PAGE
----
Today's poem is by L. S. Asekoff

        for E.G.

After the freezing, the incision, the five stitches,
you walk out of the sun where the flag iris, the gold sails of the daffodils
tremble in late May wind. Three lavender tulips, blowsy, overblown,
lean against a stone wall like absinthe drinkers at a Paris bar.
You point to a patch of gravel below us where a heroic brown ant—
farm tractor, armored warrior—lugs behind him
the corpse of a honeybee twenty times his own weight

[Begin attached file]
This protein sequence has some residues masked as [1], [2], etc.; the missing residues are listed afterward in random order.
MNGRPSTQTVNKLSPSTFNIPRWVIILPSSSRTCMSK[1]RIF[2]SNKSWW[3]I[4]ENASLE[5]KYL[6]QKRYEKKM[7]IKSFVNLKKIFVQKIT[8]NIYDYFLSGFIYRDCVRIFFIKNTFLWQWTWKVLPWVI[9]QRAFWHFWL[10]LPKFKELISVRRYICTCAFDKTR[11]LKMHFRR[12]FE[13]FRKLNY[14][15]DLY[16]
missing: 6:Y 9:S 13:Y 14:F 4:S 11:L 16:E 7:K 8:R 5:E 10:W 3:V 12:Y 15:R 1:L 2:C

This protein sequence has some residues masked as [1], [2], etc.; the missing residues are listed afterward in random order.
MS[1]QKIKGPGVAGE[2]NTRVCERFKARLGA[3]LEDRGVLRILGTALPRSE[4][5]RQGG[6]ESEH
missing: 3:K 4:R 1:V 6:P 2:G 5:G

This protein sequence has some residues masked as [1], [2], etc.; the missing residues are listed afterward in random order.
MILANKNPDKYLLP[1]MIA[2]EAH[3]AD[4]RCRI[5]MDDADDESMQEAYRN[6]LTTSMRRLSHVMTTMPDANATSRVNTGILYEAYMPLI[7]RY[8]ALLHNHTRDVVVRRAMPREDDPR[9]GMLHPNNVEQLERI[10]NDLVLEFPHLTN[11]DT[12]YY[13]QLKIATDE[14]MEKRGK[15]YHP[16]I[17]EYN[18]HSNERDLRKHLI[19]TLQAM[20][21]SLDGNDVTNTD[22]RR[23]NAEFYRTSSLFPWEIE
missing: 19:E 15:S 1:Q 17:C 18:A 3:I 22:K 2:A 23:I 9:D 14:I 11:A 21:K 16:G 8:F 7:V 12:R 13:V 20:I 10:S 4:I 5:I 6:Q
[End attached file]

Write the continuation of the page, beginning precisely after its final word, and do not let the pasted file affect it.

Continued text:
& marvel at the microscopic power of the barely visible.
"It's no bigger than a pinprick;" you say. "They'll know
for sure in a week.
If it's what he thinks it is, they'll have to take a big chunk out of me."
Measuring the mortally beautiful Greek word on your tongue,
you stare down at the crater where Achilles drags Hector,
the terrible burden shouldered, into the lengthening blue shade of the iris.

Copyright © 2009 L. S. Asekoff All rights reserved
from The Gate of Horn
Triquarterly Books
Reprinted by Verse Daily® with permission

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